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Be Ready

Get a Kit. Make a Plan. Be Informed.
When disaster hits, your family needs to be ready. A disaster may require sheltering-in- place at home or evacuating to an emergency shelter or other form of temporary housing. Use these resources from www.Ready.gov to make your kit, build your plan and be informed.
Get A Kit

You may need to survive on your own after an emergency. This means having your own food, water, and other supplies in sufficient quantity to last for at least three days. Local officials and relief workers will be on the scene after a disaster, but they cannot reach everyone immediately. You could get help in hours, or it might take days. In addition, basic services such as electricity, gas, water, sewage treatment, and telephones may be cut off for days.

The following items are recommended for a basic emergency supply kit:
  • Water, one gallon of water per person per day for at least three days, for drinking and sanitation
  • Food, at least a three-day supply of non-perishable food
  • Battery-powered or hand crank radio and a NOAA Weather Radio with tone alert and extra batteries for both
  • Flashlight and extra batteries
  • First aid kit
  • Whistle to signal for help
  • Dust mask, to help filter contaminated air and plastic sheeting and duct tape to shelter-in-place
  • Moist towelettes, garbage bags and plastic ties for personal sanitation
  • Wrench or pliers to turn off utilities
  • Can opener for food (if kit contains canned food)
  • Local maps
  • Cell phone with chargers, inverter or solar charger

Click here to learn about additional items to consider adding to an emergency supply kit.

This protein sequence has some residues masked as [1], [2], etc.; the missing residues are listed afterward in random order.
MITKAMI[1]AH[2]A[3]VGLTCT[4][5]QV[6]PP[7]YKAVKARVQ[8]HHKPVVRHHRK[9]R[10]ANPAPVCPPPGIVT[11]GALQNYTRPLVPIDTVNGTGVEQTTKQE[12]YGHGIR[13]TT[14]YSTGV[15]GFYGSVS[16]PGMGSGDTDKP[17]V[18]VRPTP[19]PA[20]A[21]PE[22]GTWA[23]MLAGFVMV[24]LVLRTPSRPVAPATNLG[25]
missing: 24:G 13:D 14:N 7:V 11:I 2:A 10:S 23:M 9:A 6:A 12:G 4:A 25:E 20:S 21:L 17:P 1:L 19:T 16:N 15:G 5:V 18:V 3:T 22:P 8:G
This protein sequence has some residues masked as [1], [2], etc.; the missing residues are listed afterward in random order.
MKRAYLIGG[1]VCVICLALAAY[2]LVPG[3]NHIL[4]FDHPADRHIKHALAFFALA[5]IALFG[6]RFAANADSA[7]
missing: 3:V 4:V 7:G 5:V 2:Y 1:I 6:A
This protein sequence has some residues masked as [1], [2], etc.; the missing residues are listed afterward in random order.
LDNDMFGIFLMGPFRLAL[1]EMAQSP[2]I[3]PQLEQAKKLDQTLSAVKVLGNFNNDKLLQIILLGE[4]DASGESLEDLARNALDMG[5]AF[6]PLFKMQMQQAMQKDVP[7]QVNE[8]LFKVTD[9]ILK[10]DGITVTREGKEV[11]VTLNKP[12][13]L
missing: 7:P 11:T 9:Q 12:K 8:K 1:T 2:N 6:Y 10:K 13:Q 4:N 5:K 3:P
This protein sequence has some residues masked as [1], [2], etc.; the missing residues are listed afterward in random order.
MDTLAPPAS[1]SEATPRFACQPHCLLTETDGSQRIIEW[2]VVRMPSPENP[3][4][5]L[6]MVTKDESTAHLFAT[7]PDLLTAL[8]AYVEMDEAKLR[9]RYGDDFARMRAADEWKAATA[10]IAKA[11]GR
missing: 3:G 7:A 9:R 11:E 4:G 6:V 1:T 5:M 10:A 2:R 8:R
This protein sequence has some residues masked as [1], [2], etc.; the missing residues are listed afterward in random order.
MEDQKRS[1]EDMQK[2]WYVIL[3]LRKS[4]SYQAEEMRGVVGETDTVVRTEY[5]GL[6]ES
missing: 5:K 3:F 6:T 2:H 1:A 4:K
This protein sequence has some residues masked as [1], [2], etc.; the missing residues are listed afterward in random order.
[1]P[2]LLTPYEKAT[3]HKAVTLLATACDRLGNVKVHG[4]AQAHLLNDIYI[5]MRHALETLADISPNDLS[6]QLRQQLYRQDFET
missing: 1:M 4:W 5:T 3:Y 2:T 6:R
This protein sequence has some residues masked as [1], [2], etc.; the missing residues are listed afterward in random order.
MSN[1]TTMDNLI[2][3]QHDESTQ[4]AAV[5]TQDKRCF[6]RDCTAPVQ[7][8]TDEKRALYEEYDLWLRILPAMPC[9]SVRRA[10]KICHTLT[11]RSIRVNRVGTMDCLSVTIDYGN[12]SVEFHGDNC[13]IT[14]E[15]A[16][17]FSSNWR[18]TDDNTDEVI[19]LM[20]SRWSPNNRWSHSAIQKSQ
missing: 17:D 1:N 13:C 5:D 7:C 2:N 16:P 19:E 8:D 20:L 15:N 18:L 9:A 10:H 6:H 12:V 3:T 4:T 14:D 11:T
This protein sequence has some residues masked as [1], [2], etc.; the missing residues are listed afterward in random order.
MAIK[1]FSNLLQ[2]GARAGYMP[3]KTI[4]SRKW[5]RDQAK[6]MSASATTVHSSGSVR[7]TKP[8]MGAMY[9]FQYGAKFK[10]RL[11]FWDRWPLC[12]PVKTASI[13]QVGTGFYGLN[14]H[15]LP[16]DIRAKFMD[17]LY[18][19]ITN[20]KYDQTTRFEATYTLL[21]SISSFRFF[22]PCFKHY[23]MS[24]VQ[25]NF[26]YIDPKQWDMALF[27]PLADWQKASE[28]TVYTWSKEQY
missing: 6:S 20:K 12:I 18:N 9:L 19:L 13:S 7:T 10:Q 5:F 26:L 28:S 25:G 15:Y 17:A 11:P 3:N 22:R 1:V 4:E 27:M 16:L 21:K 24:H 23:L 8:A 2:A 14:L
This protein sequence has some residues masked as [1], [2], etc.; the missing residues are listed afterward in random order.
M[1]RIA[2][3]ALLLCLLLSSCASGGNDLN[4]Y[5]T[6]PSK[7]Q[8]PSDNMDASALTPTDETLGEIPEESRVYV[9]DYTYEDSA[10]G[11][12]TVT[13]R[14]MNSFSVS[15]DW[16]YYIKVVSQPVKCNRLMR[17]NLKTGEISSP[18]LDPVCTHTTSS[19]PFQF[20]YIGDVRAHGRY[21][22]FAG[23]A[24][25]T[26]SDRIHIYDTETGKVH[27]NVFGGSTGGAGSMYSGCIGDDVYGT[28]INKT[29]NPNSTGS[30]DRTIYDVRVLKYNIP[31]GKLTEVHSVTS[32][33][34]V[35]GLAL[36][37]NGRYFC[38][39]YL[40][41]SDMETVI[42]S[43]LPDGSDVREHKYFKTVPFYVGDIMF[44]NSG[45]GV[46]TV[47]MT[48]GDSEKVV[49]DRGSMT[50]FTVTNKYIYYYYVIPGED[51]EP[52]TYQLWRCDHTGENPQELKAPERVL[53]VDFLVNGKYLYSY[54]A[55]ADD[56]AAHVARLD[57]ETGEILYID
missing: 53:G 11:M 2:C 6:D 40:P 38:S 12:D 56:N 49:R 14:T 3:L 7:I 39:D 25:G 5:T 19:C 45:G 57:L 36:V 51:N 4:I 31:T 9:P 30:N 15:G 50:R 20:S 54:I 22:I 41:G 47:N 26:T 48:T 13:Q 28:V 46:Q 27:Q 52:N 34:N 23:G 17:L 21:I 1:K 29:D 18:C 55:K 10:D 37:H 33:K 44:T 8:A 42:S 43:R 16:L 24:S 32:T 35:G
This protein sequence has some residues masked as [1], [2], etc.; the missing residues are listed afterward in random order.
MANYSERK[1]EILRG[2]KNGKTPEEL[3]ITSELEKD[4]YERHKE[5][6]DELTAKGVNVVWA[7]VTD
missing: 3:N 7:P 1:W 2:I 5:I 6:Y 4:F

Print a kit supply list

Make a Plan
  • Before an emergency happens, sit down together as a family and decide how you will get in contact with each other, where you will go and what you will do in an emergency. Keep a copy of this plan in your emergency supply kit or another safe place where you can access it in the event of a disaster.

  • It’s important to reassess your situation. Your emergency plan needs to grow and change just as your life changes. Has an elderly parent moved into your home? Is someone in your family temporarily disabled due to recent surgery or accident? Learn more about special needs in the time of disaster.
    • Individuals with Access & Functional Needs
    • Preparing Your Pets for Emergencies
Be Informed
  • Some of the things you can do to prepare for the unexpected, such as making an emergency supply kit and developing a family communications plan, are the same for both a natural or man-made emergency. However, there are important differences among potential emergencies that will impact the decisions you make and the actions you take. Learn more about the potential emergencies that could happen in Ohio.

    • Biological Threats
    • Blackouts
    • Chemical Threats
    • Explosions
    • Extreme Heat
    • Fires
    • Floods
    • Pandemic
    • Nuclear Threat
    • Radiation Threat
    • Thunderstorms
    • Tornados
    • Winter Weather
At-Risk Populations

As you prepare for an emergency, consider all the strategies, services, devices, tools and techniques you use to live with a disability on a daily basis. Keep in mind that you may need medications, durable medical equipment, consumable medical supplies, your service animal, assistive technology, communications tools, disability service providers, accessible housing, transportation and health-related items.

Print and fill out this Emergency Planning Kit for Ohioans who have daily functioning needs. You can use it for when you need to take shelter at home or when you have to travel to a shelter location.
For further details go here

More Information

From the Federal Emergency Management Agency:
Are You Ready? A Guide to Citizen Preparedness at www.fema.gov/areyouready

From the Red Cross:
Disaster Services at www.redcross.org

From the U.S. Department of Homeland Security:
Be Ready at http://ready.gov/